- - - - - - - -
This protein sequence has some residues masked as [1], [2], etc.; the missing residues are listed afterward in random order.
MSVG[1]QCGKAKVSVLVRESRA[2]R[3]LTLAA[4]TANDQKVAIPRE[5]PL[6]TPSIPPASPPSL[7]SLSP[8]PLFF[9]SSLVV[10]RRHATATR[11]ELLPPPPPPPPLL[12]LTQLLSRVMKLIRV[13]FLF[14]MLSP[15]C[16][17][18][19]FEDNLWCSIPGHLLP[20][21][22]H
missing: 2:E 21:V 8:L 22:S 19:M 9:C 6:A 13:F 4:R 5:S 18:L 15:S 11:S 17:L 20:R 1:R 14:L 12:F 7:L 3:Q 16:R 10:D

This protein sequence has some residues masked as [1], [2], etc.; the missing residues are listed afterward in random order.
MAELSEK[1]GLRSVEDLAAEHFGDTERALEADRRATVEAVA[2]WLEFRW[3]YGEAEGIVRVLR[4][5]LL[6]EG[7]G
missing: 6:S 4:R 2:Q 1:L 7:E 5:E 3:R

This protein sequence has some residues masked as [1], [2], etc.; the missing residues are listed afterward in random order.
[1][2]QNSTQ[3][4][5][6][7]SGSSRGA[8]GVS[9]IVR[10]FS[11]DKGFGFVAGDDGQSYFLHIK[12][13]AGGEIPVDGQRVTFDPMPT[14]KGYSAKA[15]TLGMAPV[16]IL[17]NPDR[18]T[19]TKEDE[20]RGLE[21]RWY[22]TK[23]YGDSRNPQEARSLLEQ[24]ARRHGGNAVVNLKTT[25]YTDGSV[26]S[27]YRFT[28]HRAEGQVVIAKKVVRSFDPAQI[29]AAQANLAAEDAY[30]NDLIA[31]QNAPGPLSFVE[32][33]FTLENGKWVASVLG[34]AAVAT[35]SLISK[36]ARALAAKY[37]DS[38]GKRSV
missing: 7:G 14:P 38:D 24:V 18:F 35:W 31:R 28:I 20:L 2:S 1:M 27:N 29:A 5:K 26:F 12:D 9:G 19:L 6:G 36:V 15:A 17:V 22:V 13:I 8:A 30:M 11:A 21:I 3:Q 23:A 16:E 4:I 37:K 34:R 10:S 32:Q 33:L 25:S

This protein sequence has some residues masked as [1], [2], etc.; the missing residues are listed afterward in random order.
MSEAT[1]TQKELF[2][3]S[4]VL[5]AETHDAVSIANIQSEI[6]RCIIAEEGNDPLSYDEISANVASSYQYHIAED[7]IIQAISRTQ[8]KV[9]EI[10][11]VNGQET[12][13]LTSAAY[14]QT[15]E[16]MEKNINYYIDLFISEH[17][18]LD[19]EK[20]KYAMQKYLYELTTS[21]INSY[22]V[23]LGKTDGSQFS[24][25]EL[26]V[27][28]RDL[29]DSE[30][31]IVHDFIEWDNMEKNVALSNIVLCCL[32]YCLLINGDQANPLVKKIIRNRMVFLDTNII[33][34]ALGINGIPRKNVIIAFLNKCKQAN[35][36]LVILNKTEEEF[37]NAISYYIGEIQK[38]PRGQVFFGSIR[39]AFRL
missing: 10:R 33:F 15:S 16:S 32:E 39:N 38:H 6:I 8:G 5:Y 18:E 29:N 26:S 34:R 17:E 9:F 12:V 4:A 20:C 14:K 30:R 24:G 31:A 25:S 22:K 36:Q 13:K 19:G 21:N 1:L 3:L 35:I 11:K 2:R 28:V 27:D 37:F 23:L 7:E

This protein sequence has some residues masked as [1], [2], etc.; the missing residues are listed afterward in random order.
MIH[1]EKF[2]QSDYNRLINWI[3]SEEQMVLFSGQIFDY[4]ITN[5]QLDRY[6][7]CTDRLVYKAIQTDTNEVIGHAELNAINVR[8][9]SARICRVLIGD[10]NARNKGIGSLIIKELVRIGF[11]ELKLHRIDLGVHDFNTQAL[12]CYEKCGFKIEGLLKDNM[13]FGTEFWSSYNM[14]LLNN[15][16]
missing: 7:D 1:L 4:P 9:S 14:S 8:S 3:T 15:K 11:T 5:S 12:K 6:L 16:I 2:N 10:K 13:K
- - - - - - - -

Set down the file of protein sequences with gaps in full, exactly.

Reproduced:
This protein sequence has some residues masked as [1], [2], etc.; the missing residues are listed afterward in random order.
MSVG[1]QCGKAKVSVLVRESRA[2]R[3]LTLAA[4]TANDQKVAIPRE[5]PL[6]TPSIPPASPPSL[7]SLSP[8]PLFF[9]SSLVV[10]RRHATATR[11]ELLPPPPPPPPLL[12]LTQLLSRVMKLIRV[13]FLF[14]MLSP[15]C[16][17][18][19]FEDNLWCSIPGHLLP[20][21][22]H
missing: 2:E 21:V 8:L 22:S 19:M 9:C 6:A 13:F 4:R 5:S 18:L 15:S 11:S 17:L 20:R 1:R 14:L 12:F 7:L 3:Q 16:R 10:D

This protein sequence has some residues masked as [1], [2], etc.; the missing residues are listed afterward in random order.
MAELSEK[1]GLRSVEDLAAEHFGDTERALEADRRATVEAVA[2]WLEFRW[3]YGEAEGIVRVLR[4][5]LL[6]EG[7]G
missing: 6:S 4:R 2:Q 1:L 7:E 5:E 3:R

This protein sequence has some residues masked as [1], [2], etc.; the missing residues are listed afterward in random order.
[1][2]QNSTQ[3][4][5][6][7]SGSSRGA[8]GVS[9]IVR[10]FS[11]DKGFGFVAGDDGQSYFLHIK[12][13]AGGEIPVDGQRVTFDPMPT[14]KGYSAKA[15]TLGMAPV[16]IL[17]NPDR[18]T[19]TKEDE[20]RGLE[21]RWY[22]TK[23]YGDSRNPQEARSLLEQ[24]ARRHGGNAVVNLKTT[25]YTDGSV[26]S[27]YRFT[28]HRAEGQVVIAKKVVRSFDPAQI[29]AAQANLAAEDAY[30]NDLIA[31]QNAPGPLSFVE[32][33]FTLENGKWVASVLG[34]AAVAT[35]SLISK[36]ARALAAKY[37]DS[38]GKRSV
missing: 7:G 14:P 38:D 24:V 18:F 35:W 31:R 28:I 20:L 2:S 1:M 27:N 29:A 5:K 26:F 12:D 9:G 19:L 6:G 36:V 15:A 17:V 22:V 13:I 8:A 30:M 11:A 21:I 3:Q 23:A 16:E 4:I 37:K 34:R 10:S 32:Q 33:L 25:S

This protein sequence has some residues masked as [1], [2], etc.; the missing residues are listed afterward in random order.
MSEAT[1]TQKELF[2][3]S[4]VL[5]AETHDAVSIANIQSEI[6]RCIIAEEGNDPLSYDEISANVASSYQYHIAED[7]IIQAISRTQ[8]KV[9]EI[10][11]VNGQET[12][13]LTSAAY[14]QT[15]E[16]MEKNINYYIDLFISEH[17][18]LD[19]EK[20]KYAMQKYLYELTTS[21]INSY[22]V[23]LGKTDGSQFS[24][25]EL[26]V[27][28]RDL[29]DSE[30][31]IVHDFIEWDNMEKNVALSNIVLCCL[32]YCLLINGDQANPLVKKIIRNRMVFLDTNII[33][34]ALGINGIPRKNVIIAFLNKCKQAN[35][36]LVILNKTEEEF[37]NAISYYIGEIQK[38]PRGQVFFGSIR[39]AFRL
missing: 10:R 33:F 15:S 16:S 32:E 39:N 38:H 6:I 8:G 5:Y 18:E 29:N 26:S 34:R 17:E 9:F 12:V 4:A 20:C 14:K 30:R 24:G 31:A 25:S 22:K 36:Q 13:K 19:G 21:N 1:L 3:L 35:I 11:K 2:R 28:V 27:D 37:F 23:L 7:E

This protein sequence has some residues masked as [1], [2], etc.; the missing residues are listed afterward in random order.
MIH[1]EKF[2]QSDYNRLINWI[3]SEEQMVLFSGQIFDY[4]ITN[5]QLDRY[6][7]CTDRLVYKAIQTDTNEVIGHAELNAINVR[8][9]SARICRVLIGD[10]NARNKGIGSLIIKELVRIGF[11]ELKLHRIDLGVHDFNTQAL[12]CYEKCGFKIEGLLKDNM[13]FGTEFWSSYNM[14]LLNN[15][16]
missing: 7:D 1:L 4:P 9:S 14:S 8:S 3:T 15:K 11:T 5:S 12:K 6:L 16:I 2:N 10:K 13:K